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Bob for the Job

Our long national nightmare is over. Jeff Sessions, the disloyal hater of all things not like him, remarkably including his boss the president of the United States, has been shown the door at the Bobby Kennedy Building. Do not think for a second that he “resigned." It was the first order of business for the president yesterday morning, and had been obviously coming for a very long time.

So the great question is obviously: Who’s next? Who has what it takes to heal this terribly wounded agency while at the same time loyally serving The Boss? It’s not going to be easy and talk of police-state people like Rudy Giuliani and Chris Christie is just…well…barfworthy for lack of a better word.

Here is your answer, America. Here is your answer, Mr. President: former congressman Bob Barr from Georgia. You are welcome.

While Barr is probably most well-known as one of the impeachment managers in the Senate trial of former President Bill Clinton, elements of the former congressman’s resume that would make him an excellent choice to serve as attorney general go far deeper than his drive to hold a former president accountable to the rule of law.

Beginning with his academic credentials – Georgetown Law, George Washington University master’s degree, and a bachelor’s from Southern Cal – and continuing through his years in both the private and government sectors, Barr’s career path seems virtually pre-programmed to stepping into the job Sessions has vacated.  Barr’s appointment by President Ronald Reagan to serve as the United States attorney for the Northern District of Georgia followed several years as a practicing attorney in Atlanta and, prior to that, some eight years with the CIA as an intelligence analyst and assistant legislative counsel.

During Barr’s tenure as the Atlanta-based U.S. attorney, which overlapped the Reagan and George H. W. Bush administrations, that office earned a well-deserved reputation for vigorously and successfully prosecuting corrupt public officials (from both major political parties, I might add), as well as overseeing major drug trafficking and money laundering cases.  Barr’s keen interest in those very same problems was on display by way of the legislative and investigative activities that consumed much of his energy during the eight years he served in the House, on the Judiciary, Financial Services and Government Reform and Oversight Committees.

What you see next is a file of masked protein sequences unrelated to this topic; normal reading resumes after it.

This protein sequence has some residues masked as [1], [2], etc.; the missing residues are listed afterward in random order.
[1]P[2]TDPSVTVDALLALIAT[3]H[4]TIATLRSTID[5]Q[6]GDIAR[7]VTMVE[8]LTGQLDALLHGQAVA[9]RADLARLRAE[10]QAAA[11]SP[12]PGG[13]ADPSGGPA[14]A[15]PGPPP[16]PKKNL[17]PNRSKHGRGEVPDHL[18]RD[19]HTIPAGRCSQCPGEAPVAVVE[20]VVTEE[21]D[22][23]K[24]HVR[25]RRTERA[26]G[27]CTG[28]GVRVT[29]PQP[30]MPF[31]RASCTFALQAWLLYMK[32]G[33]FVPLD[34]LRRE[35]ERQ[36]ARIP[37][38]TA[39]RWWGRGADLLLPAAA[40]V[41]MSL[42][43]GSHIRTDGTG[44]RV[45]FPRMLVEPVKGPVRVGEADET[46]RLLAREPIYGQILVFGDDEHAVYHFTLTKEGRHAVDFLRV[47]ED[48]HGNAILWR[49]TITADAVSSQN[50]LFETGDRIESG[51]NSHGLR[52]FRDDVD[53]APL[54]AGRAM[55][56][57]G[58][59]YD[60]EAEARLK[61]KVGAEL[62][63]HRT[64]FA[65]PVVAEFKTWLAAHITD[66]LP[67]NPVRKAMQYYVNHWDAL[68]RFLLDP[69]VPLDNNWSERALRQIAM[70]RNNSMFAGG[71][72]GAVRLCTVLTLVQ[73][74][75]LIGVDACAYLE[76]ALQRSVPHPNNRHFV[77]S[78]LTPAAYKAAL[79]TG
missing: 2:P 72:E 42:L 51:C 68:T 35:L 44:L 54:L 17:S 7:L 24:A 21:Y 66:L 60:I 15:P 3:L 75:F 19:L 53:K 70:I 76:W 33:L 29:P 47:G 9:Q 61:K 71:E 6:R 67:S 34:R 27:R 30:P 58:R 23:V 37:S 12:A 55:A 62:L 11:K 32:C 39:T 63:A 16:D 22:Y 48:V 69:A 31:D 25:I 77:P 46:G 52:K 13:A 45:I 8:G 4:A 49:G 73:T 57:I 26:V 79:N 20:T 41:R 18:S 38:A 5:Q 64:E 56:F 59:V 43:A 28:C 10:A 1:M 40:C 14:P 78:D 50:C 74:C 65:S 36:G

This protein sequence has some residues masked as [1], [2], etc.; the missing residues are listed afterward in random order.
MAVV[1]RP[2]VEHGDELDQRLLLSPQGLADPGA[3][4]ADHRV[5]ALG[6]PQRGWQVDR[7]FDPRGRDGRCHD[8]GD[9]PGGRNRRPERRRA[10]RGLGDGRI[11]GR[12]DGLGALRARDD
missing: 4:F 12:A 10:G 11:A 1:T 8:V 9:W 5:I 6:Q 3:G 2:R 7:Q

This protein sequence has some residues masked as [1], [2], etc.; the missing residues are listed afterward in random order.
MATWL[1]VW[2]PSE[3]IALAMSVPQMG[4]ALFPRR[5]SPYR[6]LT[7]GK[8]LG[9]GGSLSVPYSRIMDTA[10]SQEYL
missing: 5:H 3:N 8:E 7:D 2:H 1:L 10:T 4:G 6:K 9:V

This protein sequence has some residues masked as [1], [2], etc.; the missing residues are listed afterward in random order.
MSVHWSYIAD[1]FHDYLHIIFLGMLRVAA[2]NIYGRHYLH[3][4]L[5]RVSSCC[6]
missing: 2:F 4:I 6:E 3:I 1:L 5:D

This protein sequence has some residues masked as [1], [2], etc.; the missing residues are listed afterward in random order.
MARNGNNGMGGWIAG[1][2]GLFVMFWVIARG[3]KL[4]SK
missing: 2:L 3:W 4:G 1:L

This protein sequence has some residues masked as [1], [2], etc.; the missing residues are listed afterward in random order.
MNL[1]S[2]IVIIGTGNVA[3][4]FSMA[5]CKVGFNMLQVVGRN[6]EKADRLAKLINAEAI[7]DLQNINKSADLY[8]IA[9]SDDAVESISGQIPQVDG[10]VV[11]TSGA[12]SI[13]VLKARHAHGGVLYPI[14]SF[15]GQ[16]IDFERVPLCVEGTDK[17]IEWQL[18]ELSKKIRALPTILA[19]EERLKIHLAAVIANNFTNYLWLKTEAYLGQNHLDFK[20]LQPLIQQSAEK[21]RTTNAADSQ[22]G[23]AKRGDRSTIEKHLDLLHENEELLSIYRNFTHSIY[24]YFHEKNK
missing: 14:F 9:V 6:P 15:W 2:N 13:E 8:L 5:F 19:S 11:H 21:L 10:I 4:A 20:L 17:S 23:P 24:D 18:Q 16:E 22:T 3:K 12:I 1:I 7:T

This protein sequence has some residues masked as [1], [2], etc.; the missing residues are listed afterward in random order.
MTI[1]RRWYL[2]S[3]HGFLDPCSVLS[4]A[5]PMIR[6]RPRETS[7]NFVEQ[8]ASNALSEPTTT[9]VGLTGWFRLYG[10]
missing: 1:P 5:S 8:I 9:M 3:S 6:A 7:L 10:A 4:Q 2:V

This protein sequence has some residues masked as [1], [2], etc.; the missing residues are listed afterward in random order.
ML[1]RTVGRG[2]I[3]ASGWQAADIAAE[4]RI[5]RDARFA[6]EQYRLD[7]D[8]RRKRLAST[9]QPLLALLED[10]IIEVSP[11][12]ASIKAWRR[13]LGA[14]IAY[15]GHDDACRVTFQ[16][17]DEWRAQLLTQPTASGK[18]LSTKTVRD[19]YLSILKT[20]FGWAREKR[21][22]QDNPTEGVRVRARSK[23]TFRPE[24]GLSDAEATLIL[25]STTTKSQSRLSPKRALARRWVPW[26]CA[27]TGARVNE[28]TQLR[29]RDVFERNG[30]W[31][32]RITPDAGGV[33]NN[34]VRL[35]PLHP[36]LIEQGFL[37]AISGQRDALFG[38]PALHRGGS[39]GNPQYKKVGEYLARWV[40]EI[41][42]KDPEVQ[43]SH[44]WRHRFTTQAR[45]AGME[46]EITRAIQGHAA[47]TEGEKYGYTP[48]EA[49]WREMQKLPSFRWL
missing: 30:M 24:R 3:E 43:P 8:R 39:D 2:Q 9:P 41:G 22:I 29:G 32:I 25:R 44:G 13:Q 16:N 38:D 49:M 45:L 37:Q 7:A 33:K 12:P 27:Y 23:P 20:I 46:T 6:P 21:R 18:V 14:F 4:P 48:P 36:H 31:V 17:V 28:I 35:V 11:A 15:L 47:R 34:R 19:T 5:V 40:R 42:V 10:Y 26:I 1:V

While Barr cultivated a reputation as a hard-nosed conservative Republican member in the House (I first met him while he was serving in the House and I didn’t really like him. Today, having had years to get to know him and his wonderful, formidable wife Jeri on a very personal level, I consider him one of my dearest friends – one of the few people I’d take a bullet for, in fact), his willingness and ability to strike bipartisan deals was seen in his work with other members and outside groups representing positions across the ideological spectrum -- on issues as diverse as the USA PATRIOT Act and protections against unwarranted surveillance.  Barr’s ability to work across the ideological divide continued even after he left the House (he tragically lost a Republican primary to the moronic John Linder following a gerrymandered reconfiguration of his west Georgia district in 2002).